Keeping a scrubber in a separate compartment is not really needed or useful, unless you disconnect that compartment from the rest before harvest. But some growth still gets out at other times. Allowing growth to flow to the display is actually good free food, like real reefs. Reel reefs have no mechanical filters; all particles remain in the water to feed something.

     

    If physical access is the issue, then yes a separate compartment would help.

    The Rain model scrubbers however fit down into almost any available sump space.

     

    Sealing from room air is not needed at all, and would have no effect. CO2 will get in through the smallest crack, as the CO2 is pulled out of the air by the algae in the water."

     

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    Clint Jorgensen

    Posted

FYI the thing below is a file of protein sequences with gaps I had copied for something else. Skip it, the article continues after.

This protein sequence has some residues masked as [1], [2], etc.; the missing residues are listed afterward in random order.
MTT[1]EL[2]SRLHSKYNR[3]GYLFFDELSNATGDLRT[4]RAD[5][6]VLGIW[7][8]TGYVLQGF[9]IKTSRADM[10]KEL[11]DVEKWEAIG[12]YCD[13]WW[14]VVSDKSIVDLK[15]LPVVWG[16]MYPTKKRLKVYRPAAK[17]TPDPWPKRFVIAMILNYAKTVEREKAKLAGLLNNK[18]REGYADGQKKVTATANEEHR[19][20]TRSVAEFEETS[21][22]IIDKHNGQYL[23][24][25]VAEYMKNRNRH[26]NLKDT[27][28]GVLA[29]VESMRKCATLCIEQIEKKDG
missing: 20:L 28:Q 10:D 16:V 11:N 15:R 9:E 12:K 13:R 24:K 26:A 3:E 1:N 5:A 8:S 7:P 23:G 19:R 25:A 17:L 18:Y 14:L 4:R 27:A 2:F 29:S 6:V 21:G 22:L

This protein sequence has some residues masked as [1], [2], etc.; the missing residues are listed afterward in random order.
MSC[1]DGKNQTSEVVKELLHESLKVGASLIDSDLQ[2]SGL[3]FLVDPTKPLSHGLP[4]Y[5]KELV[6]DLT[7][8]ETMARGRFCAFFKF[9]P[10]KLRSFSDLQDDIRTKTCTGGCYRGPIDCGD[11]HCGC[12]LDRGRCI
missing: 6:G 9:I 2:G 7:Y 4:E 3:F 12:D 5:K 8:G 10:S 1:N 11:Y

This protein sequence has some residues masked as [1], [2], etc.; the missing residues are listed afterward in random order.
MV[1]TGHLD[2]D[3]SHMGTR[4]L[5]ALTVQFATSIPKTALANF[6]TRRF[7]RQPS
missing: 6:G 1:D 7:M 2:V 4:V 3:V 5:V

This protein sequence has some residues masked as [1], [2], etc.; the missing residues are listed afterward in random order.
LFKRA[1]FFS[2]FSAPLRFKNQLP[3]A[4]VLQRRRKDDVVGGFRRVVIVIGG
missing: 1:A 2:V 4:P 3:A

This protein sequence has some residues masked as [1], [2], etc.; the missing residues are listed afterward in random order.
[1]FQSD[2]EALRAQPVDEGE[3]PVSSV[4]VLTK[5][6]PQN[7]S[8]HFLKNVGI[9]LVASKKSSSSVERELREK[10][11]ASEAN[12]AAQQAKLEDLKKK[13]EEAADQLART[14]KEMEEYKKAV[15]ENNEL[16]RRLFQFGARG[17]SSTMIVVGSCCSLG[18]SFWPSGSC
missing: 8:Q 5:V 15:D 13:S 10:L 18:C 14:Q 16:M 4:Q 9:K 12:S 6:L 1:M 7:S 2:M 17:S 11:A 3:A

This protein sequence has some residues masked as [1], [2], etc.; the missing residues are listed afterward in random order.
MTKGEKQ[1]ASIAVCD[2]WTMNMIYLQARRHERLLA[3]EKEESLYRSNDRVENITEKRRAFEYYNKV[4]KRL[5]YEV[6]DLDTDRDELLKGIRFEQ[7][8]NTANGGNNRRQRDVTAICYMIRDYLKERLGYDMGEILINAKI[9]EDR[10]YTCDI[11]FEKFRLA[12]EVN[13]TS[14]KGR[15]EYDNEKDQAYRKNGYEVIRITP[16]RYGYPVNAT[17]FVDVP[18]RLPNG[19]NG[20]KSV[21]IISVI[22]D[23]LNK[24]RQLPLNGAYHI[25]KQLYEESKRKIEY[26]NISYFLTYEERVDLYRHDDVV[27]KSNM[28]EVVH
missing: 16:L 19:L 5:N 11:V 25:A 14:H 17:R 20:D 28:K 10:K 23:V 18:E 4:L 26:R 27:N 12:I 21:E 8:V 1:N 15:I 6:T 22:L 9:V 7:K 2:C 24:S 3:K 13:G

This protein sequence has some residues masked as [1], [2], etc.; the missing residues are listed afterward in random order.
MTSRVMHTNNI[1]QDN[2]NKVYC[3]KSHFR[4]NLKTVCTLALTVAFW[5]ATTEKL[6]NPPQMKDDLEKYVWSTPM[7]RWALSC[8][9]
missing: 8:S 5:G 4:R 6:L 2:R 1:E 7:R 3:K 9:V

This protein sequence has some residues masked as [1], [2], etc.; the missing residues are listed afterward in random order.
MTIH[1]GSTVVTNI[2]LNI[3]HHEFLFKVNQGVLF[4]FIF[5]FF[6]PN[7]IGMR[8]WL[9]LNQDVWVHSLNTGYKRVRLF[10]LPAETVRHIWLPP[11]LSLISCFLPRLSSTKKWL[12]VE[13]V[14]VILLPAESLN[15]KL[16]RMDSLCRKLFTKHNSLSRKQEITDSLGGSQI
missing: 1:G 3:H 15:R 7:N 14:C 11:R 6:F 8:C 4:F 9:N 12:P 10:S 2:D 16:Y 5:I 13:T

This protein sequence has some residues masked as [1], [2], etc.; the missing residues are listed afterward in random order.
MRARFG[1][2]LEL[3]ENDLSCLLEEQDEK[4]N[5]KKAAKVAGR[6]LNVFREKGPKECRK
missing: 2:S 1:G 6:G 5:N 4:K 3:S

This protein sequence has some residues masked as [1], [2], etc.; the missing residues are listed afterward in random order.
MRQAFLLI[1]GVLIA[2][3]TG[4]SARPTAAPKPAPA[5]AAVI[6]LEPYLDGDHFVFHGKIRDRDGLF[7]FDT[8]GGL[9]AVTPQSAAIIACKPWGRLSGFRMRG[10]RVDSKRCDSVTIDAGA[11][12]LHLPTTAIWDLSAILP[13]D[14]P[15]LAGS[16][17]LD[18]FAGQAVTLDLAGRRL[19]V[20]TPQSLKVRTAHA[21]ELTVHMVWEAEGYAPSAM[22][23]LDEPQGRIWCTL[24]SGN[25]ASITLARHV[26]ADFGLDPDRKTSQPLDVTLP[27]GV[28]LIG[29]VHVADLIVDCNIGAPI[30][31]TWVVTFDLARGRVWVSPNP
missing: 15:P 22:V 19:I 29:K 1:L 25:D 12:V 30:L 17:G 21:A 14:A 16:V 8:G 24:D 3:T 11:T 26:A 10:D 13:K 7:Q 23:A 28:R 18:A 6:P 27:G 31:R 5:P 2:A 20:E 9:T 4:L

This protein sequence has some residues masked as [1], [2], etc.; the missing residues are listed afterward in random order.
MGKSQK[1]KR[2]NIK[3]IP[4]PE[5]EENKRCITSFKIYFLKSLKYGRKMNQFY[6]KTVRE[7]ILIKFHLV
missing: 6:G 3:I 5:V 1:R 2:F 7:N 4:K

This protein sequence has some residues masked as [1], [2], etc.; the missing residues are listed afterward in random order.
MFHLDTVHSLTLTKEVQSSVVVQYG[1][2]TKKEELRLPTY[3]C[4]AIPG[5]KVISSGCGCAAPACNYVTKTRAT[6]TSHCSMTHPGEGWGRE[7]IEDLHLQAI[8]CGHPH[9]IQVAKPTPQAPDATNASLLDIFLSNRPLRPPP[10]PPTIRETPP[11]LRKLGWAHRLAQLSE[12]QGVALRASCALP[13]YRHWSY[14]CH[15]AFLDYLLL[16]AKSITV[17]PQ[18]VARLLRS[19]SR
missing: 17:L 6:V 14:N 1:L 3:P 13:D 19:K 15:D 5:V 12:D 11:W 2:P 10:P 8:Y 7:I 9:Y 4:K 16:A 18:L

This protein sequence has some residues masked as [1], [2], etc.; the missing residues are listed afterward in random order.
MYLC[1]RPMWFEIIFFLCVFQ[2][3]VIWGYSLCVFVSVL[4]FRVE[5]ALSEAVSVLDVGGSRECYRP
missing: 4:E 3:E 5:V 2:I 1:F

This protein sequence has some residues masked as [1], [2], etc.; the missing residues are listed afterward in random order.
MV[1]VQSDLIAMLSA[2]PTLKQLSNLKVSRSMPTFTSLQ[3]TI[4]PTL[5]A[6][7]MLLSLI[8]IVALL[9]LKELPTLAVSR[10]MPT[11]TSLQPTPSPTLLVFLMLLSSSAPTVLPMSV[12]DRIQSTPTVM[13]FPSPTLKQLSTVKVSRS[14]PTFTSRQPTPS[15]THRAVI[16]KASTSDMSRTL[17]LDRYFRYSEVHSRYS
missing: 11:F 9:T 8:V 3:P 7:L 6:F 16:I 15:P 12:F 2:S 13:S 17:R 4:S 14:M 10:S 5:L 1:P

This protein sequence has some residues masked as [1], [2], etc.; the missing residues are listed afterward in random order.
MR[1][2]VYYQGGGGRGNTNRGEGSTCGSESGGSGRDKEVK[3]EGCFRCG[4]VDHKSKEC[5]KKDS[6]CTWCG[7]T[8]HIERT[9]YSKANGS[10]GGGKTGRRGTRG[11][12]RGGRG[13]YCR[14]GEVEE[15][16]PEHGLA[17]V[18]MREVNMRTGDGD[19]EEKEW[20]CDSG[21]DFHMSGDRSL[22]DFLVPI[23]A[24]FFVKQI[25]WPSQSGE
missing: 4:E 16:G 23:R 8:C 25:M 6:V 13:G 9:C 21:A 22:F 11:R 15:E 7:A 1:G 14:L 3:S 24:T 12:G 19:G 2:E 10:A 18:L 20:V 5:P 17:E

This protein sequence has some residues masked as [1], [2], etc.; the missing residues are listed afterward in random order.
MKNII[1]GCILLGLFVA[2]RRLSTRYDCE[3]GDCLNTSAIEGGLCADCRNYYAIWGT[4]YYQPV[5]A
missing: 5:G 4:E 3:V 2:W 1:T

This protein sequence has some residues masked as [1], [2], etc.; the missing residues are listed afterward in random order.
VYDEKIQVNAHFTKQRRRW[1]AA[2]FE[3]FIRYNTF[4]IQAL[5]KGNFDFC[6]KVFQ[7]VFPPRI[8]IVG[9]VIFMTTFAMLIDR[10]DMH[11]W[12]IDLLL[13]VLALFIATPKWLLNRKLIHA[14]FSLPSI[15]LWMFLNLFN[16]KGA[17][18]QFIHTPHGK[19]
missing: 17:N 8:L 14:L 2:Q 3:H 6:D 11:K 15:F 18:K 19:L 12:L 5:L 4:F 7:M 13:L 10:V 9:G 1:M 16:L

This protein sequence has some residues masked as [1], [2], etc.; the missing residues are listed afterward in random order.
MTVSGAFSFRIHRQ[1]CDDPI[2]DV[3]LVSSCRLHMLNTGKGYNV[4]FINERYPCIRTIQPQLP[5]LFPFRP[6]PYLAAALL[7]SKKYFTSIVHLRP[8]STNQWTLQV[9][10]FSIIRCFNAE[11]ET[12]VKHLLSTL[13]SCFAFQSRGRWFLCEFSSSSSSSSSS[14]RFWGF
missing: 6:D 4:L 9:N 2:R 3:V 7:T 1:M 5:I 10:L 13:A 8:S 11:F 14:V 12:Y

Ok thanks heaps.  i was more concerned about things like airborne dust particles or even things like insects/vermin making contact or being attracted to it during the night.  Things like moths and night time insects are heavily attracted to lights in my part of the globe so this would be a common issue.  i think i will build the whole thing in a reasonably sealed room to keep problems like this from arising, i just wasnt sure if that actual screen should be in a sealed tank like a greenhouse environment.  As for the separate compartment mention, i had envisioned a smaller tank stood alongside my sump that would just allow diverted water to trickle thru the screen, collect in the bottom of the tank and then overflow back into the main sump either before or after sump filtration if there is a most opportune location.  I dont think it would be wise to divert all flow thru this scrubber filter but only a partial amount per cycle which would be infinitely adjustable with a simple ball valve on the feed.  Also i would assume trying to contain the light in the scrubber to directly onto the screen rather than flooding the whole area would be ideal, to prevent extra algae growing in the rest of the sump area.